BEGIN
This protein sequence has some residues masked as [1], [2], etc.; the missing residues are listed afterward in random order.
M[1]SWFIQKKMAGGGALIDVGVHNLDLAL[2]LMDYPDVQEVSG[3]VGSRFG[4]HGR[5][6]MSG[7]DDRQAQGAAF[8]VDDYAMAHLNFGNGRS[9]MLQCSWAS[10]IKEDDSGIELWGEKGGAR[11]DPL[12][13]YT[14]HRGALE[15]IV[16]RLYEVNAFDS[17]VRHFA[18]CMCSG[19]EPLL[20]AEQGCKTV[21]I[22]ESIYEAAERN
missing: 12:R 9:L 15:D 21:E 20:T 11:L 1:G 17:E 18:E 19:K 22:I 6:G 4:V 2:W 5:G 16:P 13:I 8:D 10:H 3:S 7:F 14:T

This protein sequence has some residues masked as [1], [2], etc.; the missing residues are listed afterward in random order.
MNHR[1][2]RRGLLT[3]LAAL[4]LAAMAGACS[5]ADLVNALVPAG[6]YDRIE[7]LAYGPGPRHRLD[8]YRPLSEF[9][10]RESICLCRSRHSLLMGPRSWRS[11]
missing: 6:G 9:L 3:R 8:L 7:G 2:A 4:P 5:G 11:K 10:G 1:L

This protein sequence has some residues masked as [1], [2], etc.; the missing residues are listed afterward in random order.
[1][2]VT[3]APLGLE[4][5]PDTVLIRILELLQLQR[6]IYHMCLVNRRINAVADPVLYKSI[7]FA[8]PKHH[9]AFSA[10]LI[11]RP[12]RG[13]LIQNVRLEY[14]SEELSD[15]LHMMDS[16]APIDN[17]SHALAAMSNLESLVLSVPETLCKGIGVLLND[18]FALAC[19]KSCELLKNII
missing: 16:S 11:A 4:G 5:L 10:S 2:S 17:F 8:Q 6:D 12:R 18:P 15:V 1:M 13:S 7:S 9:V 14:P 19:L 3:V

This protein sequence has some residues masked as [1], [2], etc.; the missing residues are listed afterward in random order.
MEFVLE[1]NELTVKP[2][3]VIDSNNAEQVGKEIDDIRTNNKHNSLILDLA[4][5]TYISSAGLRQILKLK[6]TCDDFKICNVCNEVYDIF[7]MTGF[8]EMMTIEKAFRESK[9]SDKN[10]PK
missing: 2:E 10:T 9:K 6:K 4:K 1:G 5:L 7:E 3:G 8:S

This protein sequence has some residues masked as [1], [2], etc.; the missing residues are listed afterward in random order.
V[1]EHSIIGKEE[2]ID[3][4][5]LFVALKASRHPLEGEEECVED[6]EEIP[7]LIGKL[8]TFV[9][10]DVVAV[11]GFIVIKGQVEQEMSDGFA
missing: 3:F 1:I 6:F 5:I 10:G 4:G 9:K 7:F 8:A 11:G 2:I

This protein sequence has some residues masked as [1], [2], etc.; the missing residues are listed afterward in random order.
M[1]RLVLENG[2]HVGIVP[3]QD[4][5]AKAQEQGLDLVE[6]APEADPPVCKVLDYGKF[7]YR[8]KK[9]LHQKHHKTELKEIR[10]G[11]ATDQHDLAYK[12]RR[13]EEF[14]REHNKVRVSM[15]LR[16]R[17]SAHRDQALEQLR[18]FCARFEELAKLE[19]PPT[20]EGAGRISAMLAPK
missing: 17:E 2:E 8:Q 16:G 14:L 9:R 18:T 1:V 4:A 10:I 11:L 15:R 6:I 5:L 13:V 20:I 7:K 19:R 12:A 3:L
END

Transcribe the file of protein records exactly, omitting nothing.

This protein sequence has some residues masked as [1], [2], etc.; the missing residues are listed afterward in random order.
M[1]SWFIQKKMAGGGALIDVGVHNLDLAL[2]LMDYPDVQEVSG[3]VGSRFG[4]HGR[5][6]MSG[7]DDRQAQGAAF[8]VDDYAMAHLNFGNGRS[9]MLQCSWAS[10]IKEDDSGIELWGEKGGAR[11]DPL[12][13]YT[14]HRGALE[15]IV[16]RLYEVNAFDS[17]VRHFA[18]CMCSG[19]EPLL[20]AEQGCKTV[21]I[22]ESIYEAAERN
missing: 12:R 9:L 15:D 21:E 20:T 11:L 1:G 17:E 18:E 19:K 22:I 6:G 4:V 2:W 5:G 16:P 13:I 8:D 10:H 3:S 7:F 14:T

This protein sequence has some residues masked as [1], [2], etc.; the missing residues are listed afterward in random order.
MNHR[1][2]RRGLLT[3]LAAL[4]LAAMAGACS[5]ADLVNALVPAG[6]YDRIE[7]LAYGPGPRHRLD[8]YRPLSEF[9][10]RESICLCRSRHSLLMGPRSWRS[11]
missing: 6:G 9:L 3:R 8:L 7:G 2:A 4:P 5:G 11:K 10:G 1:L

This protein sequence has some residues masked as [1], [2], etc.; the missing residues are listed afterward in random order.
[1][2]VT[3]APLGLE[4][5]PDTVLIRILELLQLQR[6]IYHMCLVNRRINAVADPVLYKSI[7]FA[8]PKHH[9]AFSA[10]LI[11]RP[12]RG[13]LIQNVRLEY[14]SEELSD[15]LHMMDS[16]APIDN[17]SHALAAMSNLESLVLSVPETLCKGIGVLLND[18]FALAC[19]KSCELLKNII
missing: 16:S 11:A 4:G 5:L 10:S 2:S 17:F 8:Q 6:D 12:R 18:P 15:V 1:M 13:S 7:S 9:V 14:P 19:L 3:V

This protein sequence has some residues masked as [1], [2], etc.; the missing residues are listed afterward in random order.
MEFVLE[1]NELTVKP[2][3]VIDSNNAEQVGKEIDDIRTNNKHNSLILDLA[4][5]TYISSAGLRQILKLK[6]TCDDFKICNVCNEVYDIF[7]MTGF[8]EMMTIEKAFRESK[9]SDKN[10]PK
missing: 2:E 10:T 9:K 6:K 4:K 1:G 5:L 7:E 3:G 8:S

This protein sequence has some residues masked as [1], [2], etc.; the missing residues are listed afterward in random order.
V[1]EHSIIGKEE[2]ID[3][4][5]LFVALKASRHPLEGEEECVED[6]EEIP[7]LIGKL[8]TFV[9][10]DVVAV[11]GFIVIKGQVEQEMSDGFA
missing: 3:F 1:I 6:F 5:I 10:G 4:G 9:K 7:F 8:A 11:G 2:I

This protein sequence has some residues masked as [1], [2], etc.; the missing residues are listed afterward in random order.
M[1]RLVLENG[2]HVGIVP[3]QD[4][5]AKAQEQGLDLVE[6]APEADPPVCKVLDYGKF[7]YR[8]KK[9]LHQKHHKTELKEIR[10]G[11]ATDQHDLAYK[12]RR[13]EEF[14]REHNKVRVSM[15]LR[16]R[17]SAHRDQALEQLR[18]FCARFEELAKLE[19]PPT[20]EGAGRISAMLAPK
missing: 17:E 2:E 8:Q 16:G 14:L 9:R 18:T 1:V 4:A 10:I 11:L 15:R 6:I 5:L 13:V 20:I 7:K 19:R 12:A 3:L